On this installment of Monday's Methods, we're going to look at the rest of the tools I use most frequently in my jewelry making. The first photo is of a hammer and anvil. These are VERY useful in my jewelry making! When wanting to flatten, harden, or just plain"texturize " my work, these two tools come in very handy. Now let me be clear here: these are NOT "jewelry maker" anvil and hammer - I got them at (*GASP*) my hardware store! You can too, you just need to have a few goals in mind:
1. the anvil needs to be clean and flat - mine came with a layer of grease to protect it from rust, so I had a heck of a job cleaning it to get it ready. I still need to polish the metals after I hammer them on it, but as a plus, it is large (the flat area is about 5"x2-1/2" and the round area is about 4 inches, tapering down from wide to narrow), it is heavy (10 pounds) and it only cost me $10 (as opposed to $25-$30 for one 1/4 the size that says "for jewelry making" on the box)! I do recommend putting a flat cloth or heavy cardboard under it when hammering so that you don't mark the surface the anvil rests on.
2. Your hammer should be comfortable to hold and clean and flat on the hammering end. You can use a ball-paean hammer with a rounded hammering surface, but you'll get pock marks on your metals. While this can be useful for some applications, in general, you want it flat and even and clean of scratches and dents that come from hammering nails into things. I hunted for a while at the hardware store to find this one on sale for $5! It isn't too big and heavy, which means that for really flat wire I have to hammer more, but it also means that I can do more delicate hammering with a lighter touch and don't have to worry about a giant hammer coming down on a tiny piece of metal.
Now, certainly, if you have the money and want to get the jewelry making-specific tools, go ahead, but I have found these to be perfectly workable and VERY affordable - score!
Here we have a vise. This is great when you have finicky projects that require more than 2 hands. I don't know about you, but I only have 2 and when they are full, I can't do much of anything else but deal with what is currently in my hands. I now make my braided wire bracelets on this and I can't tell you how much easier it is to braid 9 strands of wire with a vise holding them together, than with just my own two hands. I found this one at my hardware store for $15, and again, I had to clean it, but it is great. I should also mention that the actual vise part that grips the metal has a bumpy surface, which is not at all desirable as it can really mar the jewelry. The solution: I simply put a small piece of plastic or folded up paper on the insides to protect my wire and voila! No more marks on my wire!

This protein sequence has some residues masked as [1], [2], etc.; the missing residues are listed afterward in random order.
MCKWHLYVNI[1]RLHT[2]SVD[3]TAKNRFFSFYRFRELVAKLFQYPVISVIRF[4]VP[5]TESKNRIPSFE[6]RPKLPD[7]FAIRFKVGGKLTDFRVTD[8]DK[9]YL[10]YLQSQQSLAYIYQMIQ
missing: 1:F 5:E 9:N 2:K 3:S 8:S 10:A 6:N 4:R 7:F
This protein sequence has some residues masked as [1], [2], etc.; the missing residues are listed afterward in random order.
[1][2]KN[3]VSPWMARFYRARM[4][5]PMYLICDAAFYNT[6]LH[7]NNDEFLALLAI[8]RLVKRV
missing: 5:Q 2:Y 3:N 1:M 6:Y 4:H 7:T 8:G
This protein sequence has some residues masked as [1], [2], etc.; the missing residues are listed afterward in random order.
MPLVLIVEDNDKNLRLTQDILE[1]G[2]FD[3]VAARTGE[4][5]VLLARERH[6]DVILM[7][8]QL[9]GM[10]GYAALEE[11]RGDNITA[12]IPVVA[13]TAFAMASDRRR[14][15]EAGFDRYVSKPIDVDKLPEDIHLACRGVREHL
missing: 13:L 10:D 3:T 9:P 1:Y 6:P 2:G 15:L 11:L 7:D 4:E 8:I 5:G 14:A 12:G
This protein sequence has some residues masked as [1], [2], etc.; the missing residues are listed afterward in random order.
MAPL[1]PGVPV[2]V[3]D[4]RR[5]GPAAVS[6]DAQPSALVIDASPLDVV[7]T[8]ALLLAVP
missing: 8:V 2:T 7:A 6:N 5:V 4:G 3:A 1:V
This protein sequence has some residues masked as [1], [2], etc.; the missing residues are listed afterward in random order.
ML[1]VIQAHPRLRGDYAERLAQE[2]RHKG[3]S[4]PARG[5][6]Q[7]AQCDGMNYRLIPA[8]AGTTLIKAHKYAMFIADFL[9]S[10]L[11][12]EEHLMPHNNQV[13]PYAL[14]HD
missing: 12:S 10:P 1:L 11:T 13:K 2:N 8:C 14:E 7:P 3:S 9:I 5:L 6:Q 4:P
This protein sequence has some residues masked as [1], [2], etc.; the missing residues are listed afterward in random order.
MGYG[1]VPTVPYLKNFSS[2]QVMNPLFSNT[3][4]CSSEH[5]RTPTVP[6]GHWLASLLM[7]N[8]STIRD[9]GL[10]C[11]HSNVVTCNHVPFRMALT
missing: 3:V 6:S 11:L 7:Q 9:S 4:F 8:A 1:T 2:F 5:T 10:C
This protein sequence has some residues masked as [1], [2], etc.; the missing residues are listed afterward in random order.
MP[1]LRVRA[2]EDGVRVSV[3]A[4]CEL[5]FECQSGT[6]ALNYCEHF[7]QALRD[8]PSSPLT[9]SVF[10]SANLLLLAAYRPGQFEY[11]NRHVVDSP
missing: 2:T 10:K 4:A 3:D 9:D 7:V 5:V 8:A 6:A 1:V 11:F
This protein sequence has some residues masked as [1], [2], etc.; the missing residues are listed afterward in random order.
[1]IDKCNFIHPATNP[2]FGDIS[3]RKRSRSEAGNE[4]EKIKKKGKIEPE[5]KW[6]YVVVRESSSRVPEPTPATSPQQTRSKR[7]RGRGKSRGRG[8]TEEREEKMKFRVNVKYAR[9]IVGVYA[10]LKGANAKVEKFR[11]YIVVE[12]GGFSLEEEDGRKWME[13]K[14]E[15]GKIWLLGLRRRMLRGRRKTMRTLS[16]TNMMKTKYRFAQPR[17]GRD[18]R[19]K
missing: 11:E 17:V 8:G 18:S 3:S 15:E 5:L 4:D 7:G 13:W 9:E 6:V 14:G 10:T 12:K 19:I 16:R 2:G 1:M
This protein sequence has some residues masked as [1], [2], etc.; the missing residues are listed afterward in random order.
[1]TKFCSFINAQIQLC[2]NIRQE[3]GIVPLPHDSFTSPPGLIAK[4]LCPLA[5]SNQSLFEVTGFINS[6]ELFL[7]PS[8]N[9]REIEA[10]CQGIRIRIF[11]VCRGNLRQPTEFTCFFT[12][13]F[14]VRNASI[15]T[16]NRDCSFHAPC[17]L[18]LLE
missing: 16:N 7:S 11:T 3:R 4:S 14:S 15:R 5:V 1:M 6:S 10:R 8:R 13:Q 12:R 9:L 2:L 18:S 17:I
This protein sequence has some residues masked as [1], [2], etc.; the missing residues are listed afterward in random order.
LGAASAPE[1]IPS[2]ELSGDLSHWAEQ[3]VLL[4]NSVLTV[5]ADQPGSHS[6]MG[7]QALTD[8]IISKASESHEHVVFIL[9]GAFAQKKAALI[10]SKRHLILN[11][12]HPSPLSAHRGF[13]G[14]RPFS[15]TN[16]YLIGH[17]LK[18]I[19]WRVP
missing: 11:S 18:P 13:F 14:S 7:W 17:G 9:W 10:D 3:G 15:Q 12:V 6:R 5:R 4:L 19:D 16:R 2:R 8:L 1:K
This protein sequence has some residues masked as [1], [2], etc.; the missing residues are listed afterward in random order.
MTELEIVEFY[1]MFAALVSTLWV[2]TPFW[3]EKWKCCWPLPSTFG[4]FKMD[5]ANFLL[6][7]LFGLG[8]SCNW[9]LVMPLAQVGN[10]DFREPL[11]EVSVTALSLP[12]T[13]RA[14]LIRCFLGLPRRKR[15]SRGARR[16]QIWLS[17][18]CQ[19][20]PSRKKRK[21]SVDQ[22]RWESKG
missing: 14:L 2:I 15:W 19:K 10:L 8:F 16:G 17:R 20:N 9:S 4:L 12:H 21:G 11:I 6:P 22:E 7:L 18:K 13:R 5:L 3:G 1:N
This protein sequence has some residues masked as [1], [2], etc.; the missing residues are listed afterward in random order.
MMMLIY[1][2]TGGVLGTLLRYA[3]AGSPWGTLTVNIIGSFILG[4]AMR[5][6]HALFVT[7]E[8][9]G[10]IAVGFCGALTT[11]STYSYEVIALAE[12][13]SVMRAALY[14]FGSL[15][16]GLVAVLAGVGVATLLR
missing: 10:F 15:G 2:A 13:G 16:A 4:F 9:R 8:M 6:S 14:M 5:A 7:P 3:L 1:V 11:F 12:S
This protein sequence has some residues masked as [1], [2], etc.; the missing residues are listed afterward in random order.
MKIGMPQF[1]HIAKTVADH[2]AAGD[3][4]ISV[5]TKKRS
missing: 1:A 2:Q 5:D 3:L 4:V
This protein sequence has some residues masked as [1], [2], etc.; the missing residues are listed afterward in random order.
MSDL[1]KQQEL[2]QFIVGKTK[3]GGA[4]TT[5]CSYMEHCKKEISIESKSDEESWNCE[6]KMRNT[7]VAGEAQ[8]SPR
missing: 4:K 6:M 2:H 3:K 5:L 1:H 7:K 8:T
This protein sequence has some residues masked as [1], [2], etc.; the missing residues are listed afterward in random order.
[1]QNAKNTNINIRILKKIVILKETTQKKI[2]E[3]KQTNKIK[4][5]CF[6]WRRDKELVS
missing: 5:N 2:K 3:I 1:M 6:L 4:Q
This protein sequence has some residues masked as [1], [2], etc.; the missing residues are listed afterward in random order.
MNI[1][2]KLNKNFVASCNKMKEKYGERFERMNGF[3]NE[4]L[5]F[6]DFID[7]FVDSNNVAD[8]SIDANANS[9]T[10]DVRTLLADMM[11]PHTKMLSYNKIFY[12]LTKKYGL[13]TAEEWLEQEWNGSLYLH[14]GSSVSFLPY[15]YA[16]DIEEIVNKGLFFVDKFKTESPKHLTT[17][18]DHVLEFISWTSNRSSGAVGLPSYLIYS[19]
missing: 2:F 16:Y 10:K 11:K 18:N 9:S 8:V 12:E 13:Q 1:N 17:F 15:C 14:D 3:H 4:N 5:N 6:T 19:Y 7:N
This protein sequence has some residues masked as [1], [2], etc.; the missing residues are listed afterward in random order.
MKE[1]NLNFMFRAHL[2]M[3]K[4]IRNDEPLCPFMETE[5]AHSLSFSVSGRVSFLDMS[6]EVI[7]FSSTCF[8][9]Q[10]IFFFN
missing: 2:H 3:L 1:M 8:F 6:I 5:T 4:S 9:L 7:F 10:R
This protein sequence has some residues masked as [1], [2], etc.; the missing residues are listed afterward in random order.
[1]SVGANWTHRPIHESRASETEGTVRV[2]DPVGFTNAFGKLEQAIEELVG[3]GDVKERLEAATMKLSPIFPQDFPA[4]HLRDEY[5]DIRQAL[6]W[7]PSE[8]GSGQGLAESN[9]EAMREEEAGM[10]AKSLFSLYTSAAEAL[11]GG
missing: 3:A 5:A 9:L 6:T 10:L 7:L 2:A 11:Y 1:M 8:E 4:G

Here are some really dead-useful items. The small ring on the left is actually a jump ring opener and is incredibly handy when opening large numbers of jump rings (little rings for connecting jewelry pieces, or making chain mail). You simply slip this on whatever finger it fits on, slide part of the ring into the slot that fits the ring (there are different sized slots for different sized rings on this one), twist the jump ring slightly, and there you have it; the jump ring is opened properly and took less than a second!
The red handled items are step mandrels. These are useful for creating rings, or even just bends and curls in wire. What is great about these is that they are stepped- meaning each one starts out wide at the handle, and then reduces in measured increments (like steps) to another, smaller increment. These go from (on the left) 1.5mm to 5mm in 5 steps, to (on the right) 6 mm to 10 mm in 5 steps.
The next 2 items are ring mandrels. The first is a heavy, mountable, metal mandrel that is suitable for hammering on. It has all the rings sizes engraved on it so you can see the size of the ring you are making, and it is great for measuring finished rings on as well. The furthest right is a plastic mandrel, used for measuring rings with stones. It has the ring sizes engraved on the side not shown, but what is neat about this one is that it has a channel in it (shown) to measure rings with large stones. This is NOT made to be hammered on as it is breakable.
Finally we have plastic ring sizers which are (obviously) used to measure your fingers to see what size you are. Interesting to note is that these are not always 100% accurate: they are accurate if the ring band is the same width as the sizers, but rings with wide bands may actually need to be upped by 1/4 or even 1/2 of a ring size to accommodate for the width having to fit over knuckles. Just keep in mind that these are always approximate, though more accurate than not :-)
And last, but certainly not least is a jig. This is a most wonderful tool as you can make patterns in wire, as well as useful findings like ear wires. This one is aWigJig (tm ) and is made of clear airplane window-grade acrylic. It is see-through, unlike most jigs, which means that if you draw a pattern, you can place it under the jig and see the pattern while you follow it with your wire. Also useful are the many different sized pegs that are sold separately, to give you different sized circles with your wire. This brand of jig is slightly more expensive than the non clear metal ones, but I really find it worth the price. Besides, I saved enough on the vise, anvil and hammer to pay for this jig!
That is all for today, tune in tomorrow for an update on the bracelet I'm (still) making!